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My application allows user to upload pdf files and store them on the webserver for later viewing. I store the name of the file, location, size, upload date, user name etc in an SQL server database.

I'd like to be able to programatically, just after a file is uploaded, generate a list of keywords (maybe everything except common words) and store them in the sql database as well so that subsequent users can do keyword searches...

Suggestions on how to approach this task? Does these type of routine already exist?

EDIT: Just to clarify my requirements, I wouldn't be concerned with doing OCR, I don't know the insides' of PDF's, but I understand that if it was generated by an app, such as Word->PDF Print, the text of the document is searchable...so really my first task, and the intent of my question is, how do I access the text of a PDF file from an asp.net app? OCR on scanned PDF's is probably beyond my requirements at this point.

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One thing you should keep in mind is that many PDFs are actually scans, with images of text, but not actual strings. Do you want to do OCR in such cases? Just something to consider. –  Matthew Flaschen May 9 '09 at 23:09

4 Answers 4

up vote 2 down vote accepted

As a first step you should extract all text from the PDF. ghostscript and pdftotext can do this, the PDFBox is another option. There are certainly other tools as well.

Then you can remove all stopwords and duplicates and write it to the database.

I has been mentioned that this does not work for scanned PDF documents but this is only half the truth. On the one hand there are lots of scanned PDFs which have text additionally embeded, because that is what some scanners drivers do (Canon CanoScan drivers performs OCR and generate searchable PDFs). On the other hand documents generated with LaTeX that contain non-ASCCII characters return garbage in my experience (even when I copy and paste in acrobat).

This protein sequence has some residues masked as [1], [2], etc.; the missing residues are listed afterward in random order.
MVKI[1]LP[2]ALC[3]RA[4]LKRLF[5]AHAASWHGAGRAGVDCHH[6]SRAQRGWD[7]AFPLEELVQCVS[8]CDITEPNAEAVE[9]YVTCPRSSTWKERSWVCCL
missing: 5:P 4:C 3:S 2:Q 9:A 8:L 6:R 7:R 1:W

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What I said is that there are PDF scans without text. I never said /all/ PDF scans lacked text. –  Matthew Flaschen May 10 '09 at 2:48
    
Matthew Flaschen, you are right. My comment wasn't meant to be disagreement but addition. One half of the truth is that there are PDF scans without text, the other that text extraction does not necessarily work with typeset PDFs. –  Ludwig Weinzierl May 10 '09 at 9:14

The only problem I foresee of grabbing every non-common word is that you'll dilute your search results and have to query the DB for more pdfs. One website to look at is Scribd which does something similar to what you are talking about doing with users uploading files and people being able to view them online via a flash app.

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That is very interesting topic. The question is how many keywords do you need to define one PDF. If you say:

  • 3 to 10 - I would check methods of text categorization such as bayesian classifier or K-NN (that method will group PDF files into clusters which are similar). I know that similar algorithms are used to filter spam. But it is a system that need input for example if you add keywords to 100 PDF this system will learn the schemas. I am not an expert but this is one way to do it.

  • more than 10 - then I would suggest brute force -> filter common words -> get most frequent words for a specific document.

I would explore first option. You must surely check such methods as "text categorization", "auto tagging", "text mining", "automatic keyword extraction".

Some links :

http://en.wikipedia.org/wiki/Naive_Bayes_classifier

Keyword Extraction Using Naive Bayes

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If you are planning on indexing PDF documents, you should consider using a dedicated text search engine like Lucene. Lucene provides features that will be difficult to implement using only SQL and a relational database. You will still need to extract the text from the PDF documents, but won't have to worry about filtering out common words. By filtering out common words, you will completely lose the ability to do phrase searches.

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